Preparation of manuscripts
1. PREPARATION OF MANUSCRIPTS – GENERAL INFORMATION
1.1. Language. Manuscripts should be written in simple and concise scientific English using British spelling. Authors whose mother tongue is not English are strongly urged to have their manuscripts checked and improved linguistically by a native speaker (preferably, a life scientist) before submission. In fact, editorial office does not take responsibility of the quality of the English. Professional provider of pre-submission editing services, such as Enago (www.enago.com) or Edanz (www.edanzediting.com) can be consulted. Submissions written in poor English will be returned immediately.
1.2. Names. Scientific names of taxa up to the generic level should be italicised throughout. Current, valid names of hosts should be used (with synonyms, such as used in cited papers, given in parentheses). Scientific names of parasites and hosts studied should be given with authorities (and, for parasites, year of description) in the Abstract and, again, when first mentioned in the main body of text, and also in tables and figures legends. Otherwise, citing these authorities is to be avoided or used sparingly. Authority and year of description should also be given for parasites mentioned in taxonomic comparison. References to authors of names should not be included in the References section. The following style is required: Fasciola hepatica (Linnaeus, 1758), Allocreadium patagonicum Shimazu, Urawa et Coria, 2000. (Note that names of all authors are given; ‘et’ connects two last authors’ names; and last author’s name is separated from year by comma.).
1.3. Numerals. All numerals from one to ten are spelled out in the text except for morphological descriptions.
1.4. Taxonomic descriptions. Authors should follow all requirements of the current International Code of Zoological Nomenclature (1999). This journal requires that at least holotype be deposited in an institution that provides long-term care of collections and access for study of deposited materials. One of such institutions is the Institute of Parasitology, Biology Centre ASCR (publisher of this journal). Whenever possible, manuscripts containing description of new species of helminths or arthropods are expected to be accompanied with at least one paratype of each new taxon for scrutiny by reviewers and for subsequent deposition in the collection of the Institute (postal address: Tomáš Scholz, Curator, Institute of Parasitology, Biology Centre CAS, Branišovská 31, 370 05 České Budějovice, Czech Republic).
Within taxonomic treatment the following order of data is preferred: species name, author with year of description (if not new species), reference to figures; synonymy; description in telegraphic style (i.e. omitting articles and as many verbs as can be elided without loss of meaning); after description: data for the material studied or taxonomic summary (type host, other hosts, type locality, other localities, site, prevalence, specimens deposited and their collection numbers); etymology; differential diagnosis (best headed as ‘Remarks’); other comments if appropriate.
1.5. Citations. For papers by two authors, names should be connected with ‘and’, e.g. Koskivaara and Valtonen (1992). For papers by more than two authors, the first author should be cited with ‘et al.’, e.g. Iglesias et al. (1997). Names and years should not be separated by commas, e.g. (Koskivaara and Valtonen 1992); commas, not semicolons, should separate citations in parentheses, e.g. (Koskivaara and Valtonen 1992, Iglesias et al. 1997a,b). In the text, references should be listed in chronological order; papers published in the same year are ordered alphabetically.
1.6. References to illustrations and tables. Examples: Fig. 1. Figs. 1, 2. Figs. 2A,B. Figs. 1–3. Table 1. Use fig. 1, i.e. do not capitalise, for figures in other papers.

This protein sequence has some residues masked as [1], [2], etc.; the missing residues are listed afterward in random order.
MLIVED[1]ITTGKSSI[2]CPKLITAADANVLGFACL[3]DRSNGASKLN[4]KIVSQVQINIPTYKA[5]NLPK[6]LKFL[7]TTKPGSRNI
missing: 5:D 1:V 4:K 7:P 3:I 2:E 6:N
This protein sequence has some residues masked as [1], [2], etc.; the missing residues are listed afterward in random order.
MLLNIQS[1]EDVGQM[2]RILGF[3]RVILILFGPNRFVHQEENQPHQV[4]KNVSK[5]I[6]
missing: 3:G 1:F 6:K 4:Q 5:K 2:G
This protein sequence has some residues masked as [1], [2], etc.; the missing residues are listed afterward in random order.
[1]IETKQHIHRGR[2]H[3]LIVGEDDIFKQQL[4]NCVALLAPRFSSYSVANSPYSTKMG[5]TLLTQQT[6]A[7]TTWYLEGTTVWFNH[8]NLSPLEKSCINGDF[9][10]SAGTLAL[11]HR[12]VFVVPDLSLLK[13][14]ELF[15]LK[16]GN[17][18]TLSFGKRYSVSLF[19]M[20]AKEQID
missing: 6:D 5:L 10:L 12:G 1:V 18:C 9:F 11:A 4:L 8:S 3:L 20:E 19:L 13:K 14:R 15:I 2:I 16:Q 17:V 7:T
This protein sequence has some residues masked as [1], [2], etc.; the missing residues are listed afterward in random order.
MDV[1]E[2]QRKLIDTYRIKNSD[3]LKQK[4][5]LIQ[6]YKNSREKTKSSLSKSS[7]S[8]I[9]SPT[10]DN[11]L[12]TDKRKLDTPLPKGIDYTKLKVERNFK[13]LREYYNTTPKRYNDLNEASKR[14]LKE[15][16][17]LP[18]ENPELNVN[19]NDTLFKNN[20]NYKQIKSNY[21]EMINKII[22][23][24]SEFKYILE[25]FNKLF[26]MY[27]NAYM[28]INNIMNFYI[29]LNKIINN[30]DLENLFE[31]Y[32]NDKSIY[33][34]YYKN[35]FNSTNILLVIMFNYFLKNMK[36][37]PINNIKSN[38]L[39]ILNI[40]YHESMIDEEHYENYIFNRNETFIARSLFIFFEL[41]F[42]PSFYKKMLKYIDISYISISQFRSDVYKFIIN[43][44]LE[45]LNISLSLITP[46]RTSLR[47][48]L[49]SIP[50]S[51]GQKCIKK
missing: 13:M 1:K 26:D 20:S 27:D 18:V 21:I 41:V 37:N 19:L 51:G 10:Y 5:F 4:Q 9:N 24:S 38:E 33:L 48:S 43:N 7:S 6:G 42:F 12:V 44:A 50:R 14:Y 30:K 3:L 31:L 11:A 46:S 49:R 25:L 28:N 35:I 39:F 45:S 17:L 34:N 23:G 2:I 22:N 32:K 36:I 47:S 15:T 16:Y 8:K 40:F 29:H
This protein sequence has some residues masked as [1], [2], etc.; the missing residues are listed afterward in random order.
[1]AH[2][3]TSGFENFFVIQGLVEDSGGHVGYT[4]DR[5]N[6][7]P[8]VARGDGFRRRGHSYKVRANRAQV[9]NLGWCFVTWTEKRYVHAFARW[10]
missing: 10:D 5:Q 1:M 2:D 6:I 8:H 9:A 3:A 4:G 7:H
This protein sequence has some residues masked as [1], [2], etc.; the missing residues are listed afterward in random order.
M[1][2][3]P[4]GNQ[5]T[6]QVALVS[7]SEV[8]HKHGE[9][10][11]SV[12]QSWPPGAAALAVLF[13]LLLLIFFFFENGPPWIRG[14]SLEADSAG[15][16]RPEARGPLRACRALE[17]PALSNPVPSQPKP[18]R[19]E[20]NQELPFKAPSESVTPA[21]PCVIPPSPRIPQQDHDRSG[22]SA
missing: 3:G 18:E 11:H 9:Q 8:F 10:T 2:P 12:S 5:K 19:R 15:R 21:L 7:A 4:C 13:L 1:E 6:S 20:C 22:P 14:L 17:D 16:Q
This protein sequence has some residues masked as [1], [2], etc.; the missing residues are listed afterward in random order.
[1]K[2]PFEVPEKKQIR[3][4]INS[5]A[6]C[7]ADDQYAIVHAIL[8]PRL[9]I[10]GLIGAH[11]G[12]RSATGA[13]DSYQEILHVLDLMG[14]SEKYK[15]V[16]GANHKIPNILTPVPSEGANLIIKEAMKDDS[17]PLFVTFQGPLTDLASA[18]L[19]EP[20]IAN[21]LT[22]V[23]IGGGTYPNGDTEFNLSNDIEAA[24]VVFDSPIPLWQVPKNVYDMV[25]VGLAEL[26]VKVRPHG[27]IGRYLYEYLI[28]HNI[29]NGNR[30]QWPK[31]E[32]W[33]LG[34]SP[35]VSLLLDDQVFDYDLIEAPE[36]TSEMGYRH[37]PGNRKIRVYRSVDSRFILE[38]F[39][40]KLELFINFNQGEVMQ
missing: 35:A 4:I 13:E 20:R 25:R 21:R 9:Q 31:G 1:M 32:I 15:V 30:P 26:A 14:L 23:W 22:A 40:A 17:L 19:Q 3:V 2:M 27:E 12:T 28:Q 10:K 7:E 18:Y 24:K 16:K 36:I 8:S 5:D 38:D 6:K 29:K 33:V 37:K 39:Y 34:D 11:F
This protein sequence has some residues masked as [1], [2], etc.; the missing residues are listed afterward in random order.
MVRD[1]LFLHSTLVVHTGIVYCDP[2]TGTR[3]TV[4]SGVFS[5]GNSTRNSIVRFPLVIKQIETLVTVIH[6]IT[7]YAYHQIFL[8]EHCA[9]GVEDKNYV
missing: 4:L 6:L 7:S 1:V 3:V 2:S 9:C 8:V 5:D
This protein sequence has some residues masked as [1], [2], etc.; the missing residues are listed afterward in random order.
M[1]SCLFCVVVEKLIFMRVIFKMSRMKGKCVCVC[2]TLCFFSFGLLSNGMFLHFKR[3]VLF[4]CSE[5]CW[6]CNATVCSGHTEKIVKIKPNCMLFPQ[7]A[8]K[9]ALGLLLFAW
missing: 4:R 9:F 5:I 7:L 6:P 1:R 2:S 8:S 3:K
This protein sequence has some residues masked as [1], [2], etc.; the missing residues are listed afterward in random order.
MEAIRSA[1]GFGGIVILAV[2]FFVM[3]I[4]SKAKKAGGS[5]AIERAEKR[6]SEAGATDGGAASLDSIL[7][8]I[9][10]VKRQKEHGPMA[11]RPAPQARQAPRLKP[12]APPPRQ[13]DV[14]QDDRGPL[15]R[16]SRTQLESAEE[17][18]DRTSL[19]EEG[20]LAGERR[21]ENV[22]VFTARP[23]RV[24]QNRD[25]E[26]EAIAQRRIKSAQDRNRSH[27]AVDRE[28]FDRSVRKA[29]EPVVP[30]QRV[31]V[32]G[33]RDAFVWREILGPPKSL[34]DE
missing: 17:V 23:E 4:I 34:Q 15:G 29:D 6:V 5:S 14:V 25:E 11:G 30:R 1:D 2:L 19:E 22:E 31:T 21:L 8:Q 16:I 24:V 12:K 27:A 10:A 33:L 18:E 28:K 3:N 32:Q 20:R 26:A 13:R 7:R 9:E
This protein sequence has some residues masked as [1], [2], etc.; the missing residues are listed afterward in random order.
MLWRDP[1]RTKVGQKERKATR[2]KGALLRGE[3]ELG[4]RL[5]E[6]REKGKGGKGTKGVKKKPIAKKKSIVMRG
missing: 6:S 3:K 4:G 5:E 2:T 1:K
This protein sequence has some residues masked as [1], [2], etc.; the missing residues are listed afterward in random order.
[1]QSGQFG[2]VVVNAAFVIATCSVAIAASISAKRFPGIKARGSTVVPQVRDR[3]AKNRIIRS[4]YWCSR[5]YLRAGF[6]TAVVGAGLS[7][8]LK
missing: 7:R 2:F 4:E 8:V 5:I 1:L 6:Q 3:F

2. PREPARATION OF MANUSCRIPTS – ORGANISATION
The standard order of constituent parts for original full papers is: Title page (with Title, Author name[s], Running header, Abstract, Keywords, Address for correspondence); Introduction (which, however, does not bear this heading); Materials and Methods; Results; Discussion; Acknowledgements; References; Tables; Figure legends. The layout of research notes is similar to that of full papers but section headings (except for Abstract, Keywords and References) are omitted. For your convenience Folia Parasitologica has developed template word file to help you prepare your manuscript.
2.1. Title. Title should not mention authors of taxa and years of description unless in special cases (e.g. taxonomic revisions and redescriptions). Title is expected to contain names of higher taxa (such as order and family) accommodating the parasites and hosts under study; the names of higher taxa may not be appropriate for multiple parasites/hosts or widely used models in papers of experimental nature.
2.2. Authorship. Author names should be given in bold with full first names and with institutional addresses. Start each different address (not postal, i.e. without details such as street and ZIP code) on a separate line and separate them with semicolon.
2.3. Running header. Suggest a short version of title for use as running header (max. 5 words).
2.4. Abstract. It should be a factual summarisation of the main results and conclusions so that it can be published in abstracting journals without change. Abstracts, written without paragraphs, should not exceed 300 words (reviews and full papers) or 150 words (research notes). Abstracts of taxonomic papers should mention all nomenclatural acts and newly proposed nominal taxa with their brief differential diagnoses.
2.5. Keywords. Suggest a set of keywords (index terms). The set should be complete but keep it as short as possible (typically, under 10 words/phrases). Words from the title should not be repeated.
2.6. Address for correspondence. Full postal address, phone number, fax number and e-mail address should be given for corresponding author as a separate item on title page. These data will be used for editorial correspondence and later will be published in the article as a footnote.
2.7. Introduction. This section should be as short as possible, but aim(s) of a given study should be explicitly mentioned.
2.8. Materials and Methods. Section should provide adequate description of materials and methods used in the study. Methods already published elsewhere should be cited appropriately. Please write name of company, city and state, when first mentioned, e.g. DMEM/Hams F12 medium (1 : 1) (Sigma-Aldrich Co., St. Louis, Missouri, USA).